Why All The Trading Desks?


New York – Riddle me this: Why are alternative research firms adding trading desk capabilities while commission sharing arrangements, which allow investors to trade with one counterparty and pay for research from a different counterparty, continue to grow?  Answer: persistent misunderstanding of soft dollars on the part of pension funds and other asset manager clients.

Commission sharing arrangements (CSAs, also known as Client Commission Agreements or CCAs) have been growing for two main reasons.  Initially, they appealed to investors as a vehicle to reduce the number of trading counterparties.  More recently, they provide a mechanism to reduce commission expense by converting full service commissions (4-5 cents per trade) to cost-plus trading (typically half the cost of full service).

The paradox is that although usage of CSAs is growing, so is the popularity of trading desks for alternative research firms.  Firms such as IRC Securities offer the ability for research boutiques like Meredith Whitney Advisory Group and Zelman and Associates to offer investor clients direct trading execution.   When CSAs first began to be broadly adopted in 2006, the predictions were that trading desks would become less necessary and less widespread, but that doesn’t appear to be the case.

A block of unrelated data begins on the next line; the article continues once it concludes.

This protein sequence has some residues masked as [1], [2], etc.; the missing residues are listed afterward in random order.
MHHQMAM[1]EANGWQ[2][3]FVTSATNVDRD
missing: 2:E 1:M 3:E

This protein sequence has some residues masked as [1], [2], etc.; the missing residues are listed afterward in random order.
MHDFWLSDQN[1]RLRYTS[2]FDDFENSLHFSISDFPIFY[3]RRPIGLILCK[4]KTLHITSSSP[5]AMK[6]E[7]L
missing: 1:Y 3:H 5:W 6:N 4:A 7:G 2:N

We have speculated in the past that the markups by CSA brokers may be an answer to this paradox.  Although CSAs/CCAs save money on full service commissions, they are still a more costly payment mechanism for investors than direct trading.

We recently met with an asset manager which provided another clue to the paradox.  The asset manager has about $1 billion in long/short and short only, and another $2 billion in long only.  In talking to the analysts, they complained that they found it hard to pay for boutique research, even though they find significant value.  Further conversations with the president of the firm revealed the cause.  Pension clients, and pension consultants, scrutinize the firm’s ‘soft dollar’ payments, defined as step out payments to third parties and CSA payments.  The firm has limited commission payments for third party research to 15% of the firm’s commission pool.

The irony of this is that the Securities Exchange Commission clarified in 2006 that soft dollars relates to all commissions paid for research, including bundled commissions paid to bulge bracket firms.   Nevertheless, mutual fund trustees, pension funds and pension consultants continue to zero in on only the unbundled portion of soft dollars: step out payments for third party research and CSAs.  Why?  Because payments to third parties are easier to monitor than bundled research, even though they are a fraction of the commissions spent to purchase research.

So, a proliferation of trading desks continues.  One of the objectives of regulators is best execution, but until regulators address both sides of the commission equation–best research and best execution–this goal will be elusive.


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